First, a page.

In the old days it was hard enough being dropped as friends by your schoolmates, but the Internet has allowed this to grow to a whole new level. Andy of Andycaster.net pondered this very subject here on Utterz.
Andy is not the only victim of being dropped. It’s happening to your’s truly daily. They key is that today folks aren’t dropping each other over petty grievances, but something else entirely. We are not adding to their lives.
That’s right. You’ve been added to someone’s online network and been quietly minding your own business. Occassionaly you say hello, or share a link, or return the favor and follow links they send along. Perhaps they have a blog you’ve visited from time to time. When the rubber meets the road though, you just aren’t adding enough to make having you as a contact worth their time. Now how is that for a slap in the virtual face.
But what are they really saying? Is it just that your boring (to them)? Or is it something else? There is trend among some of my contacts lately to start removing contacts that they don’t know in person or at least second hand. Their reasoning is twofold. They worry about sharing too much with anonymous strangers, and they don’t know enough about those people to enjoy their content. In fact, it’s rarely characterized as personal by those doing the dropping.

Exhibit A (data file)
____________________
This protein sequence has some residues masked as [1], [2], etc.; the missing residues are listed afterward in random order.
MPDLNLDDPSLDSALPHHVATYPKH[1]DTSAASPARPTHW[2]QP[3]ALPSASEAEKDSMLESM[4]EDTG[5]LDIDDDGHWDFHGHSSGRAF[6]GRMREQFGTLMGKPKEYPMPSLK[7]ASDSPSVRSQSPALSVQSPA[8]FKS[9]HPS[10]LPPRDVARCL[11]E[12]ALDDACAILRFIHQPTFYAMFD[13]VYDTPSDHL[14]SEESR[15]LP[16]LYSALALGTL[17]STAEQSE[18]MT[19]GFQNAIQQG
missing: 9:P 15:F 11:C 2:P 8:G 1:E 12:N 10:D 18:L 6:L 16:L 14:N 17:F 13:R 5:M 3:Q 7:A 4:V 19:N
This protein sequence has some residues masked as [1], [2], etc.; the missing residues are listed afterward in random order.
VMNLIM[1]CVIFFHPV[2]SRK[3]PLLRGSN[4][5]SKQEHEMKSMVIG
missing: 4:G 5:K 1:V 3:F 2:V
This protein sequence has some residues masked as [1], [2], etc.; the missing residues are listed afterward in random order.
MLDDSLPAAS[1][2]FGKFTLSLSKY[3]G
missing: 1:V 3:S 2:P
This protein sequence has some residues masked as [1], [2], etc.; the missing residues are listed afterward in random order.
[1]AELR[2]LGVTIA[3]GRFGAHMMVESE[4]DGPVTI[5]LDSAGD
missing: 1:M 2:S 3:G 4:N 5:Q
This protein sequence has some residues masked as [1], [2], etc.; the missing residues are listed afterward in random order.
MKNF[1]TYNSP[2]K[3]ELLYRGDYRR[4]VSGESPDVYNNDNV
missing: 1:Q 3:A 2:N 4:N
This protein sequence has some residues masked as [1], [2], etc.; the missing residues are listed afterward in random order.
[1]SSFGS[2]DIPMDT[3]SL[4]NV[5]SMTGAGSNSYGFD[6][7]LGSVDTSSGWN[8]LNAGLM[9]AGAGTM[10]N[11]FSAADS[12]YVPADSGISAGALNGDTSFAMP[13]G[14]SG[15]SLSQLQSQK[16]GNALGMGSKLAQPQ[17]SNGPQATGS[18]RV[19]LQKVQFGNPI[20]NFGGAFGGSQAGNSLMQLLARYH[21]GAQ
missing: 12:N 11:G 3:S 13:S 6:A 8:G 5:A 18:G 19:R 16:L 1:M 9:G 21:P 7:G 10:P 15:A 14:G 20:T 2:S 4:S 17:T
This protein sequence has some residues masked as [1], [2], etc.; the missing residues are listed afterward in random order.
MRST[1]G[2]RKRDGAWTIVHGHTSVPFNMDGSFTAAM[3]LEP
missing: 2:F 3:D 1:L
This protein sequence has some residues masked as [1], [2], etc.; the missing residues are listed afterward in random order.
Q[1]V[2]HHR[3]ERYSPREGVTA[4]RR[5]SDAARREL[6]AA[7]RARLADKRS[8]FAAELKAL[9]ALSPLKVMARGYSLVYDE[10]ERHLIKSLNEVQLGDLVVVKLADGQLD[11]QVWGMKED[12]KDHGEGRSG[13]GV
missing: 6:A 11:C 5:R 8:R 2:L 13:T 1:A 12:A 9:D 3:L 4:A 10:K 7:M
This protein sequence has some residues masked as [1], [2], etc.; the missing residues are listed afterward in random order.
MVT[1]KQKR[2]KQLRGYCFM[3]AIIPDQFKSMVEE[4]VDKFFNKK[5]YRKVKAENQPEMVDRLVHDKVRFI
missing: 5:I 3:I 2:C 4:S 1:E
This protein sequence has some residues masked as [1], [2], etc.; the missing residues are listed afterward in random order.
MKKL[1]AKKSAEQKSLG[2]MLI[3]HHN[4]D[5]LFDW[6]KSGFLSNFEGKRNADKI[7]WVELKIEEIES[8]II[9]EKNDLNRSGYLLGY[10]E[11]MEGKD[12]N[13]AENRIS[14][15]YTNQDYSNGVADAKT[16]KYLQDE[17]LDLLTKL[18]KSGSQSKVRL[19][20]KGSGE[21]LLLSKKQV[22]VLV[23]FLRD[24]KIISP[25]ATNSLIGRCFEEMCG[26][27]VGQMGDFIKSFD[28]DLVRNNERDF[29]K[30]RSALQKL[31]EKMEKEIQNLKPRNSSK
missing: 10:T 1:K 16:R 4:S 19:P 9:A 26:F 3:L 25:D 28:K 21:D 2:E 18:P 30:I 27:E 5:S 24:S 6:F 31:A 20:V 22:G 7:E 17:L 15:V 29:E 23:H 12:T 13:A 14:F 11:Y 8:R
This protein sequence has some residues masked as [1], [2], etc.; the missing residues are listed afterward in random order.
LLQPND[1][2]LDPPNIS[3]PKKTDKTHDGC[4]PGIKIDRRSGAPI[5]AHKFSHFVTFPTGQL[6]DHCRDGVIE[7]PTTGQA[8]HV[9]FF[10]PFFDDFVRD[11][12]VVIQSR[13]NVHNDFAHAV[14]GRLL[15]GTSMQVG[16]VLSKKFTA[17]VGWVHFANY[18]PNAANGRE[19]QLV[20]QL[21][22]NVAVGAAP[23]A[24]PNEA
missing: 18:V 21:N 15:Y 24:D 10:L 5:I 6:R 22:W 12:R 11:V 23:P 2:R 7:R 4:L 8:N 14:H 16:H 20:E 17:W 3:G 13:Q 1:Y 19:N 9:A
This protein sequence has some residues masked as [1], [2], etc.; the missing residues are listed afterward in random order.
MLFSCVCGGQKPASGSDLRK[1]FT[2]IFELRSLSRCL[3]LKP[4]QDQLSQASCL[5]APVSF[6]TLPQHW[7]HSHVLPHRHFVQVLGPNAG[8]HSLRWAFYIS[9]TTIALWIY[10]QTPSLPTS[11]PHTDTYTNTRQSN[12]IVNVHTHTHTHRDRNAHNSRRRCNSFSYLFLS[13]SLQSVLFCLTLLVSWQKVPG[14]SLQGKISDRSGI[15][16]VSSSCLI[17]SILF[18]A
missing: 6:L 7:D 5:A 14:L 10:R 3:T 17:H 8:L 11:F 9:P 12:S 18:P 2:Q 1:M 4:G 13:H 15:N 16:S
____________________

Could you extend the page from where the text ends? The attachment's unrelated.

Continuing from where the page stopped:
In my case, I’ve been dropped by a friend because of the high volume of my Internet output, especially on Twitter. This is a person who follows me also on Flickr and on my various blogs. Again, it’s not personal, or better stated, it wasn’t about me, it’s about that person’s ability to consume and enjoy what they consume.
The Internet now provides the ability to flood ourselves with content. No longer just static web pages, but RSS feeds, email notifications, and tweets dinging us throughout our day. What was once fun and useful quickly becomes worse than noise.
So what can we take away from this? A few key things I believe, but I’d be interested in what you have to share on this topic as well.
1) It’s not personal and you have plenty of contacts
2) Don’t broadcast noise – keep it short and keep it interesting
3) Get to know your contacts – become more than a stranger – you might turn those contacts into actual friends.
If you don’t have enough folks you’re following today, come join me on Twitter. I’m @tojosan.